This floral spray comes from a 1950s eiderdown.
Floral spray from 1950s eiderdown
At least, it looks solidly 1950s to me, though I guess it could be 1940s, at a pinch. Unfortunately, there’s no label on it to give further clues.
Corner showing frilled edge
The fabric isn’t the usual eiderdown cotton; it has a canvas-type weave which has taken the print in an interesting way making it look almost as though it’s been painted on. The filling definitely isn’t synthetic, though what proportion of feather/down is in it I don’t know.
It’s a pretty piece, and one of the many things I’m hauling off to the It’s Darling! vintage & handmade fair on Saturday (have I mentioned that already…?).
If I can get past the attention-seeking cat, that is.
Mittens knows she sets off the dusty pink background perfectly.
Yes, it’s another eiderdown! I’m not getting anywhere close to my proper fabric stash yet.
Now, this looks 1920s or 1930s to me, but I’m not an expert on these items so if you have a better idea do let me know as I love to learn. The frill around the edge appears to be synthetic taffeta and is not the colour I would have chosen if I’d been on duty in the eiderdown factory that day, but nevermind. None of us is perfect.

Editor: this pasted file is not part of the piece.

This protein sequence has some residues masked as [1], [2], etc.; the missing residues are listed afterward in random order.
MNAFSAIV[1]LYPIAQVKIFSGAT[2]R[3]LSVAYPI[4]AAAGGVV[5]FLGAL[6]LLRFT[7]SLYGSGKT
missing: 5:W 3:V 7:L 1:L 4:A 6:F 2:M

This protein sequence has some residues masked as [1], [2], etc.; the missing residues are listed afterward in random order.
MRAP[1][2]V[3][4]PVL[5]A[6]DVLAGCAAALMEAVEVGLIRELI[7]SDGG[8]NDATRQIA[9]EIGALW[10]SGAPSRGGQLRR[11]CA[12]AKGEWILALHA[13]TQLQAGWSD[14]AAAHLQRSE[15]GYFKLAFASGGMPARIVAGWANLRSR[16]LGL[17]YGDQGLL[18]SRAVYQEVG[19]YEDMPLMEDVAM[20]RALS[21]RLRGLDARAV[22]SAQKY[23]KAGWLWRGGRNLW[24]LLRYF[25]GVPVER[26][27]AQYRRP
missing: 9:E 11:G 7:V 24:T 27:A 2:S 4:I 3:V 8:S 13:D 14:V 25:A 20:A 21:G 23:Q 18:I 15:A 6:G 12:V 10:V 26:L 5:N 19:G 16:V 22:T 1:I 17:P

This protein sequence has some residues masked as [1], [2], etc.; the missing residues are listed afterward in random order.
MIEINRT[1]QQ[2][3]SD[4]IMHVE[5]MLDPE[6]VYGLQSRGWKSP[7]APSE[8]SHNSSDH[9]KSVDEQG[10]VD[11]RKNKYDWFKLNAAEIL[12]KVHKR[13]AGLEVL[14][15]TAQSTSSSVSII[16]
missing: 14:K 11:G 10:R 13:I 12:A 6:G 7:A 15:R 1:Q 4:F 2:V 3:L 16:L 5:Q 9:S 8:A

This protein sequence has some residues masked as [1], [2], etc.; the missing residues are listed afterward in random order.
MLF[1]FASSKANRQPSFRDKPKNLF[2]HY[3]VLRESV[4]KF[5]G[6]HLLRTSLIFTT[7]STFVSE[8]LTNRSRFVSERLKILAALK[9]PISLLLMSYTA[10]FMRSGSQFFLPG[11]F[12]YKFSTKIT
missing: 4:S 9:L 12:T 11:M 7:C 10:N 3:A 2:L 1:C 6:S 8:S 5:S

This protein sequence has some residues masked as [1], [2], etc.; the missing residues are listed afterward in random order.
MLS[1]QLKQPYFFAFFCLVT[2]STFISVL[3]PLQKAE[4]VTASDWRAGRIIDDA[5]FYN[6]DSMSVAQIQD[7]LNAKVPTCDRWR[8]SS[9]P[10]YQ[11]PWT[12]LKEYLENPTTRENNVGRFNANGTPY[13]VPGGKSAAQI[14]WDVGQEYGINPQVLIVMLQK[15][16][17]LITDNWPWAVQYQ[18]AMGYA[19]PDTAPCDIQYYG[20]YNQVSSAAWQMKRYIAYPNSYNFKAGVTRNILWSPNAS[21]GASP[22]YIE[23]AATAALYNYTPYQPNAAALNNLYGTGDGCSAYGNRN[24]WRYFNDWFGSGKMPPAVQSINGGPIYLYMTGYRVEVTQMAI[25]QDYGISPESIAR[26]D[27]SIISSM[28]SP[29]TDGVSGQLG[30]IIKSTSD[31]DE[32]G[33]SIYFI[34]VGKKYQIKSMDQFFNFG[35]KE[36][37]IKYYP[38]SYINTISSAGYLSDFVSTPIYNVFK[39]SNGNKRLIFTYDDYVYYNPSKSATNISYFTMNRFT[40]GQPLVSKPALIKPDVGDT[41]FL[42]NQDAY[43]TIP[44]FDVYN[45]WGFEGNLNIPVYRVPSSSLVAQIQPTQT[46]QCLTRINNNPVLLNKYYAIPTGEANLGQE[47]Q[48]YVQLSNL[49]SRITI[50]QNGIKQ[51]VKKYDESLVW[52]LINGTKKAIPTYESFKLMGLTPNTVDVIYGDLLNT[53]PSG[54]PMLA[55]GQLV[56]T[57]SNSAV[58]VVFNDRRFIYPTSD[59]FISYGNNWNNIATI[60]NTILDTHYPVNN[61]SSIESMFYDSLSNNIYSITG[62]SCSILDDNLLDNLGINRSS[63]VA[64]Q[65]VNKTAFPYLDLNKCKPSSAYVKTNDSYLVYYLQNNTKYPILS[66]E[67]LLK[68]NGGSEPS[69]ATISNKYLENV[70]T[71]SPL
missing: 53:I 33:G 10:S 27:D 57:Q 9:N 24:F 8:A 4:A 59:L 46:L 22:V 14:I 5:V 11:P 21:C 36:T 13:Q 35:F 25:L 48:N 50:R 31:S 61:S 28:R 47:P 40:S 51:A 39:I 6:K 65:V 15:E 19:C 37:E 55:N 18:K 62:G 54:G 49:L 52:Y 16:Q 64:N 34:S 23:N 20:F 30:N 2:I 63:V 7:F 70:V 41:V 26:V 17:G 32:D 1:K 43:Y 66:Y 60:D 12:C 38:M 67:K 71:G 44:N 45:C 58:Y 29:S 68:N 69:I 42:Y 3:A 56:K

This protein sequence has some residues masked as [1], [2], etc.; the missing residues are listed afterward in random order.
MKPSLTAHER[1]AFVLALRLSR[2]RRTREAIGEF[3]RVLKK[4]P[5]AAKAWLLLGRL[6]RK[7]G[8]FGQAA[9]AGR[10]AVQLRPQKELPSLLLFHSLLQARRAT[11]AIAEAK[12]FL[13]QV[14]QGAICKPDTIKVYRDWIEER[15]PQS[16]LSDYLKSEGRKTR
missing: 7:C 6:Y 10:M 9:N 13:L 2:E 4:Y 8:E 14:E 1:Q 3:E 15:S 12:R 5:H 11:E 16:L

Vintage eiderdown with angular paisley pattern
This eiderdown also has an interesting quilting pattern and a central eyelet vent which I’ve read somewhere is a sign of quality.
The whole eiderdown with its unusual quilting pattern
And, yes, I took this picture a couple of weeks ago; those white tulips are now long gone, though the white clematis is still flowering (just) on the apple tree.
It’s a bank holiday here in the UK, which requires more doing of nothing, or possibly a little light pottering in the garden, weather permitting (and it just about is).
So, I thought I’d kick off a new feature which won’t require much heavy lifting: Scrap of the Week. Here I’ll feature either a genuine fabric scrap, waiting to be made into something new, or an old piece of cloth still incorporated into an old item. Does that make sense?
The first item is a close-weave cotton and is still part of something old. It’s one of the eiderdowns I had endlessly airing on the line the other week. They certainly knew a thing or two about florals when this baby was made: I’m guessing 1950s, though this isn’t my speciality at all. I love the faintly visible mesh of what looks to me like faux-lace in the background. Anyway, enjoy!